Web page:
Of course, application forms, covering letters and CV’s are not the only thing to consider when you are communicating to your “audience”. Every email that you send out, every letter, every newsletter or article that you write, every assignment, every departmental memo, everything that has your name on it “speaks volumes” about you and the kind of person that you are. What is your writing style saying about you?

Is your message short and to the point? – if it is you could be seen to be blunt and have little time for anyone or anything. Of course it could also mean that you don’t have a great deal of time, or the subject matter does not need a long, flowery description.

Do you write long, descriptive prose that meanders and fails to get the point? 

Or do you write with the reader in mind? I can see the frowns from here? What do you mean, the reader in mind – it’s an email, not a book !!

Emails like all professional written communication, should be carefully composed with spelling, grammar and facts checked before being sent. Unfortunately, this does not seem to be the case, a case of familiarity breeding contempt. It seems to me that emails have replaced telephone conversations, face-to-face meetings and traditional letter writing, and with it many of the thought processes that used to go with these alternative forms of communication. What amuses me (and yes I have been caught once or twice with this) is how many times we haven’t verified the name of the recipient before pressing the send button. I know I would think twice before picking up a telephone and randomly pressing numbers, hoping to reach the person that I wanted, but we do not seem to worry too much with electronic messaging if it reaches the right person or not. So next time you write an email, consider your audience, who is going to be reading this “letter”, and is the content and writing style appropriate, or do you need to tailor your message a little more?

If we take the example of a job application, if you write with the reader in mind, you will ensure that you know who you are talking to – instead of Dear Sir/Madam, you will use the name of the person you are sending the application to. You will also ensure that you have tailored your application to the organisation, which means giving specific, relevant examples of your skills and experience. This also means that you won’t use the same letter/application that you have sent off for those other jobs you’ve applied for recently. If you are still in the habit of doing this – one question – if you didn’t reach the interview stage using that letter/application/version last time, why would you expect it to get you to the interview stage this time?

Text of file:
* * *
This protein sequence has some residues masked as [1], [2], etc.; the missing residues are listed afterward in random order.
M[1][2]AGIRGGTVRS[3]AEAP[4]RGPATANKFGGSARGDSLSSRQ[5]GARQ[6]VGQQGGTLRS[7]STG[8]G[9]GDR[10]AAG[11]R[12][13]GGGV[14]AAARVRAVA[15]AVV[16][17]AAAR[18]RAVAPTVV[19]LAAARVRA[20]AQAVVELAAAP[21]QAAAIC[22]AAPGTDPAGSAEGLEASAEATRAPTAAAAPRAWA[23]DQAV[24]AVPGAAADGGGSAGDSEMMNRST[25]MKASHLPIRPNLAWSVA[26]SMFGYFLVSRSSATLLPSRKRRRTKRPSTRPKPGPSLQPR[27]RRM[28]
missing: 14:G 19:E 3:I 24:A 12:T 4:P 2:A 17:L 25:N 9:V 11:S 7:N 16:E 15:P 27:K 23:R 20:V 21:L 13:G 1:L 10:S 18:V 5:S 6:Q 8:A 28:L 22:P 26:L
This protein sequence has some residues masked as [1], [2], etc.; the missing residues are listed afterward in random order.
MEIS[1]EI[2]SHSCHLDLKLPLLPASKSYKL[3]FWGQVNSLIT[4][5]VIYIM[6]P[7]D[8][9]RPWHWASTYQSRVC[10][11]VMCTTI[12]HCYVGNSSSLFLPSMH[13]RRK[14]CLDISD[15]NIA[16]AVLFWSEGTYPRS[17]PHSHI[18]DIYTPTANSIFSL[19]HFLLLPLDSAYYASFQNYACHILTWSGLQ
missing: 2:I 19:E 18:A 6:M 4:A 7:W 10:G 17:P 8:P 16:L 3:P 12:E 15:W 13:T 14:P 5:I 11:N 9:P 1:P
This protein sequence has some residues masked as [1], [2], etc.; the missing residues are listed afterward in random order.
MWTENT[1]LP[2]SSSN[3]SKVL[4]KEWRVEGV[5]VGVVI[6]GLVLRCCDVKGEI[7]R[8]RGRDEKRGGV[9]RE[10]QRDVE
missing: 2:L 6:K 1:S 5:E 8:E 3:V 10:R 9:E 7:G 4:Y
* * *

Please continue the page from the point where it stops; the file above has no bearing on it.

First impressions – and verbal communication
Depending on your mood, your posture and the confidence you have in yourself and your abilities, your voice and your speech patterns will change. Not convinced? Try slouching when you are speaking to someone on the telephone. The physical act of compressing your lung capacity will have a dramatic effect on the quality and tone of your voice. Slouching also seems to give your mind and body “permission” to lower the quality of the words coming out of your mouth. How do you sit when you are making an important phone call? Most people sit tall, shoulders back with feet flat on the floor. Next time you receive a phone call from a prospective employer telling you that you have been successful, try if you can to observe the way that you and your body responds to the external stimulus. Similarly, next time you speak to a friend, or someone you know extremely well, watch how your body reacts, and the choice of words that you use.

I am sure there will be people out there who are thinking, what complete and utter garbage. Of course I am going to sit differently when I am talking to family and friends, as opposed to when I am talking to the bank manager – who wouldn’t? Well, that is all well and good, but most of us do it subconsciously, and we can allow periods of illness, depression (feeling down), when you are hurt and angry, to affect the quality of our voices. Whilst most of us will be able to pick up the phone and manage to hold a conversation no matter what our mood is, it is very obvious to the person on the other end of the telephone, what mood you are in. If you are in a sales or customer service role, this can have a huge impact on the money that you make and the hard work that you have put into cultivating the relationship will have gone.

But, verbal communication isn’t just about telephone manners, I’m sure we’ve all been to events where someone has dominated the conversation and we have felt a little put out by their attitude and sometimes arrogance to the people around them. We have all seen the bluff and bluster of a sales person who thinks very highly of him/herself, the people who are out to get the sale no matter what, and no matter whether you want the product or not. Or what about the shy, timid person who has trouble raising a smile, let alone have a conversation with you, would you want to do business with any of them?

First impressions do count. Remember that a first impression may only take a few seconds to cultivate, but can take years to erase, It is important to remember that everything you say, and everything you do is speaking volumes about you. The question is what!

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A Thought to Ponder
“I’m all in favour of keeping dangerous weapons out of the hands of fools. Let’s start with typewriters.”
Frank Lloyd Wright (1868 – 9159)